If ever there were a business model that needed effective data analytics and risk management, it’s mobile money. With target users located primarily in areas of the world where there are little to no official financial services, limited infrastructure, and often shady governing bodies who offer varying levels of protection to their citizens, and tentative commitment to overseas investors, mobile money operators open themselves up to a multitude of hazard and uncertainty.
Yet despite the potential impact of those obstacles above, one challenge to the progress of mobile money efforts could be largely attributed to the user.
An article by CGAP in 2013 details how some customer behaviour can coerce findings to provide false data. The problem of “direct deposits”; the act of depositing money directly into a recipient’s mobile account as opposed to transferring from another, was well documented as an example of this.
With loss of revenue resulting from direct deposits estimated to be more than 20% of net P2P transfers, the need to address this issue remains paramount to future growth. And yet that’s not all. In addition to this figure, the predicted stunt in registration rates, missed opportunities for promoting new use cases, and take up of an operator’s SIM card in the first instance, should also be factored in to create an even greater deficit.
The case as to whether the problem is more effectively resolved through system or policy changes is an ongoing debate.
The GSMA suggests a three-step system process for effective resolution. It begins with set policies which discourage the client from such behaviour from the outset, adding clauses to contractual agreements for example; with mention of disciplinary procedures should they ever be broken. The next step is to identify transgression of suspected offenders through data analytics, and then finally to action disciplinary procedures having established either repeat or isolated offenders.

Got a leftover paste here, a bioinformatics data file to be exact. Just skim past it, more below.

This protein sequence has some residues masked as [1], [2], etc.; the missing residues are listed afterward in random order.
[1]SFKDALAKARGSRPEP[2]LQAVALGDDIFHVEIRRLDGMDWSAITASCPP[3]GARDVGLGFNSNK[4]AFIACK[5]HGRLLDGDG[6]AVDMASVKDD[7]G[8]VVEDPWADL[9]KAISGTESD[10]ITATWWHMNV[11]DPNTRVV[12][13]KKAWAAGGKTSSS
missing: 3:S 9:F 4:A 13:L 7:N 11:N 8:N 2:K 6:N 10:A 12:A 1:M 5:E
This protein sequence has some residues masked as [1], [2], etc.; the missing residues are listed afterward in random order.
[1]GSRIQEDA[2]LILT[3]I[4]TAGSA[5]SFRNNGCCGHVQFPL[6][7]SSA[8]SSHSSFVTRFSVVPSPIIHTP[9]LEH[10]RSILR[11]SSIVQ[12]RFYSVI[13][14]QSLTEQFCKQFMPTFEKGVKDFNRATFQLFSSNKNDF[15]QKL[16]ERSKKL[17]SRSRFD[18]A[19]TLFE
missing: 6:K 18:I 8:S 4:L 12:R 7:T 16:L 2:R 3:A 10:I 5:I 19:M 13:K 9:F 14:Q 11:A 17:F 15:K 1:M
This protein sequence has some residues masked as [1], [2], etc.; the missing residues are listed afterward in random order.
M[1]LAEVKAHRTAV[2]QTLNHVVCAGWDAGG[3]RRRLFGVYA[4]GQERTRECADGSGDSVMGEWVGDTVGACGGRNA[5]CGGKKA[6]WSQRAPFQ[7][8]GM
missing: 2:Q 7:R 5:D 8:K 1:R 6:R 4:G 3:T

However, those in favour of system changes argue that agents should be seen as enablers instead of enforcers. The solution must not risk the reputation of those who represent the mobile money industry. It has been suggested in this instance that by implementing an extra stage at the transaction point it could be possible for direct deposits to be prevented altogether, thus eliminating the need to take action further down the line.
With data analytics that understand real user behaviour at the core of a sustainable mobile money economy, what do you think can be done to improve their accuracy?
To find out more about the solutions currently being discussed to minimise the occurence of direct deposits, please click on the following link.
For further reading sources and useful tools to implement risk management in mobile money, please click on the following links.
Image : Mobile Affair. Photo by Miranda Harple for Yenkassa.com